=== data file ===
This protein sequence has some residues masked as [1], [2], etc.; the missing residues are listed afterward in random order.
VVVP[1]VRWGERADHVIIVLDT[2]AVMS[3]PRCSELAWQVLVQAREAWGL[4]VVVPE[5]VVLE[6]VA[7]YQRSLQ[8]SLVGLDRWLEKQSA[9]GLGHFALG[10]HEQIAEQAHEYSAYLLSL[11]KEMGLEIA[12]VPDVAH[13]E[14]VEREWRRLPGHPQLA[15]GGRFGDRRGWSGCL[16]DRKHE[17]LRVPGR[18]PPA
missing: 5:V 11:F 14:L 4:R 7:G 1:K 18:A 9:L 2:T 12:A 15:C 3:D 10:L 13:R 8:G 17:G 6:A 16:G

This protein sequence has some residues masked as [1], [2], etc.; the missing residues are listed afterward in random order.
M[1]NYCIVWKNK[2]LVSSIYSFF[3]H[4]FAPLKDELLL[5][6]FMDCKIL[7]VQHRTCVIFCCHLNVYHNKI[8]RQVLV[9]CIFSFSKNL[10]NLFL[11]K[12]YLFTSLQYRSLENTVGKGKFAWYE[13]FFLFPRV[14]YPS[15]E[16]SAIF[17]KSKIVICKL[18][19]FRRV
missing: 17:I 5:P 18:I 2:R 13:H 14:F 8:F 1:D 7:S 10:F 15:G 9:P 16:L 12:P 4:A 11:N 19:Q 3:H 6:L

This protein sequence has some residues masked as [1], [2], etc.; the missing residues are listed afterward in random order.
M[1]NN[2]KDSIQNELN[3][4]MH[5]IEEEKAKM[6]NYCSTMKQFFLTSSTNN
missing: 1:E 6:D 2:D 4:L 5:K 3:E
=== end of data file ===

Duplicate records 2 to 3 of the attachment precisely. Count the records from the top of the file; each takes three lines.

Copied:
This protein sequence has some residues masked as [1], [2], etc.; the missing residues are listed afterward in random order.
M[1]NYCIVWKNK[2]LVSSIYSFF[3]H[4]FAPLKDELLL[5][6]FMDCKIL[7]VQHRTCVIFCCHLNVYHNKI[8]RQVLV[9]CIFSFSKNL[10]NLFL[11]K[12]YLFTSLQYRSLENTVGKGKFAWYE[13]FFLFPRV[14]YPS[15]E[16]SAIF[17]KSKIVICKL[18][19]FRRV
missing: 17:I 5:P 18:I 2:R 13:H 14:F 8:F 1:D 7:S 10:F 15:G 9:P 16:L 12:P 4:A 11:N 19:Q 3:H 6:L

This protein sequence has some residues masked as [1], [2], etc.; the missing residues are listed afterward in random order.
M[1]NN[2]KDSIQNELN[3][4]MH[5]IEEEKAKM[6]NYCSTMKQFFLTSSTNN
missing: 1:E 6:D 2:D 4:L 5:K 3:E